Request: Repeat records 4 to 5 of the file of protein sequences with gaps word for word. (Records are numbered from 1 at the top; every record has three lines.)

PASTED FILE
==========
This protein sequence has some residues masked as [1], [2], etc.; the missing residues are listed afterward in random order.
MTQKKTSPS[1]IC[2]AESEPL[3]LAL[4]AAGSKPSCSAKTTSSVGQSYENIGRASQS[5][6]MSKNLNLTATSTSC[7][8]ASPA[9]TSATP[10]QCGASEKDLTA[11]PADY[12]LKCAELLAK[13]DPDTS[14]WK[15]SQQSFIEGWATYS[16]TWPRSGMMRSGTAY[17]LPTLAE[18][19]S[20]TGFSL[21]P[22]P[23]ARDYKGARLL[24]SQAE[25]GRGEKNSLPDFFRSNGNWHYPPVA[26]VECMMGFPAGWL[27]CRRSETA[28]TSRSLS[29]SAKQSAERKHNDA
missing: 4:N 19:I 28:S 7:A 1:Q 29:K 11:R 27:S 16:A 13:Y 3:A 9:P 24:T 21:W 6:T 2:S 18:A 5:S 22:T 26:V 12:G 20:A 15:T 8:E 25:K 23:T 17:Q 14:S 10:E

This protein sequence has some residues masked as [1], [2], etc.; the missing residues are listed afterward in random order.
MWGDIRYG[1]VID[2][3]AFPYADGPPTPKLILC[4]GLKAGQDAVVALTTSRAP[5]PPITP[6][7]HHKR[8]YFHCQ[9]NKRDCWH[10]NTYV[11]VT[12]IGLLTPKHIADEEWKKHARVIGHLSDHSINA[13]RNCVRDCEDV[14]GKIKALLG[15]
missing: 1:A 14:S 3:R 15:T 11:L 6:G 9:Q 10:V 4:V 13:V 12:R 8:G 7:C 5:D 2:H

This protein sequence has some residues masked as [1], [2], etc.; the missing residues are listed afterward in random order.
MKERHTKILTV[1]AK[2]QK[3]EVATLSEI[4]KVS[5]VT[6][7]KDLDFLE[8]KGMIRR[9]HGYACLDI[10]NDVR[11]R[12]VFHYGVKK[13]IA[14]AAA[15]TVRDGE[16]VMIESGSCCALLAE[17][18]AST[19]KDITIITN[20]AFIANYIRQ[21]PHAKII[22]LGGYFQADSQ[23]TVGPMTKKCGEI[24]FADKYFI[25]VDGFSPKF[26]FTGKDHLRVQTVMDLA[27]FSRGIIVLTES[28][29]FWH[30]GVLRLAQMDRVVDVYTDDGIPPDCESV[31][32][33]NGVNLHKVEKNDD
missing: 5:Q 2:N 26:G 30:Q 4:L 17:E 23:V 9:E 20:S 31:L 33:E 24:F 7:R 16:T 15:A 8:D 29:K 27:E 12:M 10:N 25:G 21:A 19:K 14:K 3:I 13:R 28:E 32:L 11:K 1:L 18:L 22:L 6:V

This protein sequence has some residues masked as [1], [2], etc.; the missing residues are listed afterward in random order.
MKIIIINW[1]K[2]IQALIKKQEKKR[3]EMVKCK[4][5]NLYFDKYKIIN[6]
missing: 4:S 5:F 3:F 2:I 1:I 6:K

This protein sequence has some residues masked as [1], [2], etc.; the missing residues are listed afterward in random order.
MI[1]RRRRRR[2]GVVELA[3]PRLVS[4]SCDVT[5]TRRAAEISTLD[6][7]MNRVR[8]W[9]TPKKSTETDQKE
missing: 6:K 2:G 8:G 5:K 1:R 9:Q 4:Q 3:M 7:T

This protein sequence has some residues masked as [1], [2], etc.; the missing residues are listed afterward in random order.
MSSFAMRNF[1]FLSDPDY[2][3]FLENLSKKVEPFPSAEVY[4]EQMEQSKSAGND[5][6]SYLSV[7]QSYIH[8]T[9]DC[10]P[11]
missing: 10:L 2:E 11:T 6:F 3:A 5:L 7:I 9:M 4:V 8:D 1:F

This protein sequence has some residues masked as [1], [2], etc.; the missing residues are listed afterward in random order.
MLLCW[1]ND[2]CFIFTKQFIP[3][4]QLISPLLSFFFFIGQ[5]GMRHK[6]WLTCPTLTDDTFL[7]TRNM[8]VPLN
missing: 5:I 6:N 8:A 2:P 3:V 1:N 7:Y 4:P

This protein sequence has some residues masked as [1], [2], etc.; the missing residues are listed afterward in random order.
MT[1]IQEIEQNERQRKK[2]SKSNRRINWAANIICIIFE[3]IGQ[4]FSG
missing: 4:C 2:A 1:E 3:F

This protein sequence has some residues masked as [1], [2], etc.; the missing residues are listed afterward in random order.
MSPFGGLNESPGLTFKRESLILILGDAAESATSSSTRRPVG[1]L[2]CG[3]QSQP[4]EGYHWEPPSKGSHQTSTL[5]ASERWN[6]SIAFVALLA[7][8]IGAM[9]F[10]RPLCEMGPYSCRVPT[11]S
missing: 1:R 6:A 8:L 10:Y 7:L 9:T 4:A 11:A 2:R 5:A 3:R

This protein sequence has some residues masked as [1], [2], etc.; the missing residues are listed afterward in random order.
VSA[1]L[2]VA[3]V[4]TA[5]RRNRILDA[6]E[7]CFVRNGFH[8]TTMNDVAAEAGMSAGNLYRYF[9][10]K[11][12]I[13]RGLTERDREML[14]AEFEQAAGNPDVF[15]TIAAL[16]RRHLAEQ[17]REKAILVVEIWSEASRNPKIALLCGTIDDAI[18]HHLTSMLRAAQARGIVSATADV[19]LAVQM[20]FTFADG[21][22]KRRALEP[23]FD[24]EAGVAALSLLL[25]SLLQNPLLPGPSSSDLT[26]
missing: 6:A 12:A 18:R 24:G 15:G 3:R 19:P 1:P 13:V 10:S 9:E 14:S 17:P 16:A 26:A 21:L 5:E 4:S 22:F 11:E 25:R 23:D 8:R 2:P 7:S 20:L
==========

This protein sequence has some residues masked as [1], [2], etc.; the missing residues are listed afterward in random order.
MKIIIINW[1]K[2]IQALIKKQEKKR[3]EMVKCK[4][5]NLYFDKYKIIN[6]
missing: 4:S 5:F 3:F 2:I 1:I 6:K

This protein sequence has some residues masked as [1], [2], etc.; the missing residues are listed afterward in random order.
MI[1]RRRRRR[2]GVVELA[3]PRLVS[4]SCDVT[5]TRRAAEISTLD[6][7]MNRVR[8]W[9]TPKKSTETDQKE
missing: 6:K 2:G 8:G 5:K 1:R 9:Q 4:Q 3:M 7:T